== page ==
Save A Dying Album – Recommend A Great Record Everyone Ignored

It’s not surprising The Veils’ ‘Sun Gangs’ didn’t get much attention when it came out last month. It’s the third album from a band whose first was blustery Jeff Buckley-lite, and whose second, ‘Nux Vomica’, featured an ill-advised and unconvincing foray into jaunty, Coral-style guitar-pop. The Veils are neither new nor cool. There are no hipster points to be won by raving about them. I’d be astonished if ‘Sun Gangs’ sold more than a few hundred copies.

It didn’t get ignored exactly – Drowned In Sound gave it 8 out of 10. But few magazines gave it more than a cursory downpage review. Which is a shame, because it’s a quietly enthralling record, gripped by some of the opulent, tranquilised romance of ‘Dog Man Star’s weirder orchestral moments, and propelled by a jagged guitar sound that recalls the rancorous, evil jazz cooked up by Angelo Badalamenti for the druggy club scenes in ‘Twin Peaks’.

Frontman Finn Andrews possesses a startling vocal rasp, of a kind you’d be tempted to tag with a cliché like “whisky-ravaged” – only it’s not an affectation, it feels genuinely impassioned. As a lyricist, too, he has a filmic visual flair, and something of Nick Cave’s blazing-eyed, Pentecostal delivery. One song, ‘Killed By The Boom’, opens with the line: “He stared at the skyline with a look of avarice/And smelt the diesel of a passing train…”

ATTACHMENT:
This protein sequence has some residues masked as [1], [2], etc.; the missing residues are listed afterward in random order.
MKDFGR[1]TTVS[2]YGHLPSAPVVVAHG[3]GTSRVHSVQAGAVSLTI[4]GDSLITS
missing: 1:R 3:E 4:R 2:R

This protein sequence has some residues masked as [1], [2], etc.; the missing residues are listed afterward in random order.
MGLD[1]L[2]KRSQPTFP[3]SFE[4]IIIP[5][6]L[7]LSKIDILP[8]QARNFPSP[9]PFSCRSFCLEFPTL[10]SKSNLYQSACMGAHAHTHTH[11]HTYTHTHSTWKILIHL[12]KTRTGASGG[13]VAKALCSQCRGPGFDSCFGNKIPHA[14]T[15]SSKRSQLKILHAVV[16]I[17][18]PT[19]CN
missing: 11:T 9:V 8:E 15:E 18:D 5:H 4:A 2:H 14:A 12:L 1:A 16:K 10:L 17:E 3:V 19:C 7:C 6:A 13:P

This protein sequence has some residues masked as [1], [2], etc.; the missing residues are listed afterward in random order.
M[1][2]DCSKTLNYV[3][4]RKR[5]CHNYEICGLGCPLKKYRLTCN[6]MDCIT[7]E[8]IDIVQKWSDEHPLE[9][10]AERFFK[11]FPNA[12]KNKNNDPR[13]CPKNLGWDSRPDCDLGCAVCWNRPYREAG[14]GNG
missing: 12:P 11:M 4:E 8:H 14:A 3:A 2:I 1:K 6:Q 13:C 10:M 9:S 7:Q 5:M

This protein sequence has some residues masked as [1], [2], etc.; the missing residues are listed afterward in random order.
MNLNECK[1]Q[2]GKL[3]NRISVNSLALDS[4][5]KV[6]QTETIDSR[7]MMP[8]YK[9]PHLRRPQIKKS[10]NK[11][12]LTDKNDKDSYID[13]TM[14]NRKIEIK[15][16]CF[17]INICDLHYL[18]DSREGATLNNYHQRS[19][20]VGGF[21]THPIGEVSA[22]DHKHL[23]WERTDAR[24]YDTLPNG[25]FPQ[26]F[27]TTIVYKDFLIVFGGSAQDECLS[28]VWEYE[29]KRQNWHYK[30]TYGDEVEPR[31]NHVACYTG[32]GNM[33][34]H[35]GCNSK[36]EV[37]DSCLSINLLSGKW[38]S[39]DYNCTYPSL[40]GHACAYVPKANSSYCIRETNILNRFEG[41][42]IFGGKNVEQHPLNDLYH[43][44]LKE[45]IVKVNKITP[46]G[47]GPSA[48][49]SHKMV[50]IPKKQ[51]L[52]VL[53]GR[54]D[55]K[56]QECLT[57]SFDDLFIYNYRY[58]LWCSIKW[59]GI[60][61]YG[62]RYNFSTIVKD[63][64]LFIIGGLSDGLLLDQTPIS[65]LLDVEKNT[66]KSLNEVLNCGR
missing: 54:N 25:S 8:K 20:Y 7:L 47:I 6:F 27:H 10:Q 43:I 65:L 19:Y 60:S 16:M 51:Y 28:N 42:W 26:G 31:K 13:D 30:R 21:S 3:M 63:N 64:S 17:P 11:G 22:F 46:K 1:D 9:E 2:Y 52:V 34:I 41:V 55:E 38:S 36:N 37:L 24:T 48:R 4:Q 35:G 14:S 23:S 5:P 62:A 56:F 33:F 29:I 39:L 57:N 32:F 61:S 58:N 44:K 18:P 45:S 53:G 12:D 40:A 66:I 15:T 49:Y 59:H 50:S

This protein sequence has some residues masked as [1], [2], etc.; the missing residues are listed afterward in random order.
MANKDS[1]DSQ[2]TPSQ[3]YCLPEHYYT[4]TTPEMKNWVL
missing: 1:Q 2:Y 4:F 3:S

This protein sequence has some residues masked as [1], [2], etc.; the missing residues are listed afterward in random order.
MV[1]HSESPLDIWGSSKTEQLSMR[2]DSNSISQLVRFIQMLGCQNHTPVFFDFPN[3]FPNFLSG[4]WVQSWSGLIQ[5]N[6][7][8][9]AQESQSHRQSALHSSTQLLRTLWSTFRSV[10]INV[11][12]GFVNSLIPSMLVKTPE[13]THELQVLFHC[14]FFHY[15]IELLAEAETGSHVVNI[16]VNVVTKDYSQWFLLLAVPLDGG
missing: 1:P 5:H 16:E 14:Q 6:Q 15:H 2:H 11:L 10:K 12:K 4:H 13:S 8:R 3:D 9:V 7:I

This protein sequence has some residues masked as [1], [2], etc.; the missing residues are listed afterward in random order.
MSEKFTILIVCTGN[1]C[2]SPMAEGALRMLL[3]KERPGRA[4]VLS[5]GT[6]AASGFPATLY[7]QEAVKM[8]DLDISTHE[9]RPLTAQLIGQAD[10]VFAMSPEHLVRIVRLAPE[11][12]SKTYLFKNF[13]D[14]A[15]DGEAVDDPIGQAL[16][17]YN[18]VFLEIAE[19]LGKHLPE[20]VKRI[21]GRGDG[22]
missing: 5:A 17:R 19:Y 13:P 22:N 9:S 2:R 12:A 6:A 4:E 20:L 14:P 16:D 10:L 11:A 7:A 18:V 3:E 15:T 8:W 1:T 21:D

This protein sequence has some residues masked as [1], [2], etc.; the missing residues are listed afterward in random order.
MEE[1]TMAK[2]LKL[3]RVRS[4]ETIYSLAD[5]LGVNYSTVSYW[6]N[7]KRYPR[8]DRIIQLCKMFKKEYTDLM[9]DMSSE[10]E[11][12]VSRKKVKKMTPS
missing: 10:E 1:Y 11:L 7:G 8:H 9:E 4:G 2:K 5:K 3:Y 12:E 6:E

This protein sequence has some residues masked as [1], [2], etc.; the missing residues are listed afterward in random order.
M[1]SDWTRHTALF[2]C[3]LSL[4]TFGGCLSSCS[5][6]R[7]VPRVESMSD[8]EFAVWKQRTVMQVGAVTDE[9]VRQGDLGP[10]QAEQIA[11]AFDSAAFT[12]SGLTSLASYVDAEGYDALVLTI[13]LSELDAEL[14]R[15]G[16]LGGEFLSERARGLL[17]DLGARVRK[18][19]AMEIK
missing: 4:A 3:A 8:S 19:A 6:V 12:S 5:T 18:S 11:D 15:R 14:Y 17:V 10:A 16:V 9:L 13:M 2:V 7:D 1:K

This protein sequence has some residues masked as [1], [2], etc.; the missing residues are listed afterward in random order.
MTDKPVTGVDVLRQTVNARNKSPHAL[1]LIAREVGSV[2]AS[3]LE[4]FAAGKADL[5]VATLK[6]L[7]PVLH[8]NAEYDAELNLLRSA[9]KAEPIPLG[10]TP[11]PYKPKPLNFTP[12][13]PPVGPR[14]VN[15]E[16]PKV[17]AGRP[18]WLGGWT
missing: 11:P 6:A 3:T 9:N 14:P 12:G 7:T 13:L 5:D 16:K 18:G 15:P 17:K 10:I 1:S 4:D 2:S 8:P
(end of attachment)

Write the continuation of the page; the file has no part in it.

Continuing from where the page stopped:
There aren’t many songwriters around right now who could begin a song as arrestingly as that, or deliver it with such full-throated intensity. Perhaps it’s just me, and no-one else really cares – but, however pointless, it feels good to rescue an album you love, even in the tiniest way possible, from the howling abyss of indifference.

In that spirit, then, which recent albums are worthy of a second look? Consider this blog a home for music’s underdogs and unloved strays – those under-the-radar, unhip albums that no-one made a fuss of at the time but which you keep coming back to…

The Veils, ‘Killed By The Boom’ – Free MP3 from Stereogum